ball with a soft touch
2. Red Light/Green Light (“Traffic Lights”, “Driving School”)
- each player dribbles his/her ball within a defined area and when the
coach says “red light” they must stop the ball with their foot and stand still.
When the coach says “green light” they start dribbling again.
coaching points: demonstrate how to stop the ball; give praise for
creative movement, encourage change of direction with ball; in order to
stop ball on command don’t let it get too far ahead of you when dribbling
3. Hit the Cone
- set up a number of cones around a square and each player has a
ball and tries to hit one of the stationary cones. After hitting one cone they
must move on and try to hit another cone. Coordinate this activity so that
everyone isn’t kicking their ball at the same cone. Make teams and keep
score to add some element of competition.
coaching points: teach accuracy with passing or shooting the ball;
encourage use of the side of the foot for control
II. Game Oriented Drills (~15-20 minutes)
1. “Hit the Coach”
- each player has a ball and within a defined square the team of
players gets a point every time they hit the coach with the ball. The coach
runs around for a set time (1 to 2 minutes) and the players chase. Make 2
groups and after a practice round then make the 2 groups compete to see
which one can score the most points.
coaching points: encourage movement with the ball and have fun by
pretending to be hurt by each shot that hits you; often you may want to
“pass” the ball to the side as it is coming towards you to hit you- this makes
the player chase his or her ball after they have scored a point
2. “Sharks and Minnows”
- within a set square all “minnow” players have a ball and one player
is the hungry shark who must chase the minnows and hit their ball out of
the square; after a minnow’s ball is out that player must sit with their ball
until the round is over; after each round rotate the shark player until all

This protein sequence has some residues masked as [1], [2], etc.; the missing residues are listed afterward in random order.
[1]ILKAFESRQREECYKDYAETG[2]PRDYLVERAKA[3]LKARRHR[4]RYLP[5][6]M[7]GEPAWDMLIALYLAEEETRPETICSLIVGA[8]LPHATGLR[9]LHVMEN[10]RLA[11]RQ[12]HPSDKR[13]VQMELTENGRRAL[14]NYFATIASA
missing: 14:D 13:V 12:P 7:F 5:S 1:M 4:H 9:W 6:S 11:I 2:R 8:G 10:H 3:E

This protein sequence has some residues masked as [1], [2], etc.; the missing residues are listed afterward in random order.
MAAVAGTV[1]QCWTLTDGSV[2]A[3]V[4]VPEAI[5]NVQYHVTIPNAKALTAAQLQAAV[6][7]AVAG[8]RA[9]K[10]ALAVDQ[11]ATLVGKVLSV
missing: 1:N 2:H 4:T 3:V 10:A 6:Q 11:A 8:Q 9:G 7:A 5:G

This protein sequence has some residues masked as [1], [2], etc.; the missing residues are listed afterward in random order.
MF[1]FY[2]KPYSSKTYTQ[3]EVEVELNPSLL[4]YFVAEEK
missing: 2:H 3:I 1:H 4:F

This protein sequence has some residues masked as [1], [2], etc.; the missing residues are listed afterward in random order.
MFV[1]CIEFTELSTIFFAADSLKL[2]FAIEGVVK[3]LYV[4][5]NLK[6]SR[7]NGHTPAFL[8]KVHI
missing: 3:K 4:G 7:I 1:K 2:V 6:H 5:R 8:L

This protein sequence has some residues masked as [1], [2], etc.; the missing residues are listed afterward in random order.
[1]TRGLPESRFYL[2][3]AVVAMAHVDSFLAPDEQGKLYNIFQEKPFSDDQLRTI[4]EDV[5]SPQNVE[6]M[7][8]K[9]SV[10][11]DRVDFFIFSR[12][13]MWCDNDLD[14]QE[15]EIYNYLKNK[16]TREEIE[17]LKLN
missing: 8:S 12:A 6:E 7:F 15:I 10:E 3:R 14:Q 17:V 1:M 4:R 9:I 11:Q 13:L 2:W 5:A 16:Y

players have had a chance to be the shark
coaching points: ball control and shielding the ball from the shark:
players must use their body and arms to keep the shark away and then
change direction to run away with their ball; vary size of square depending
on proficiency (if shark can’t catch minnows make square smaller)
3. Sharks and Minnows Variation
- All players with a ball line up at one end of a 10 yard long by 15 yard
wide grid. One player in the middle of the grid is the shark and when the
coach says go the minnows must dribble their ball safely to the other side
of the grid. If a shark steals a ball from a minnow or kicks it out of the grid
then that minnow becomes a shark and the family of sharks grows for the
next round. The minnows that make it to the opposite side of the grid get to
swim again in the next round and play continues until all of the players
coaching points: minnows must keep the ball close when being
pressured by sharks and should shield the ball from the sharks using their
bodies and arms; minnows must recognize and use open space to escape
the sharks and make it to the other side
4. Easter Egg Hunt
- scatter all of the balls over a half field and players start at one end;
players must gather a ball and shoot it into the open goal and then go and
look for another ball; as players score the coach must retrieve the ball from
the net and quickly toss it to another part of the field for players to collect;
see how many a group can score within a set time
coaching points: players build confidence scoring goals and learn to
retrieve and dribble and shoot
III. Game (~ 10 minutes)
End practice with 2 v 2 or 3 v 3 games . Make big goals and
discourage any player from playing goalie.
coaching points: let them play and have fun; briefly review and
emphasize applying the skills learned in the earlier games when there are
breaks in the action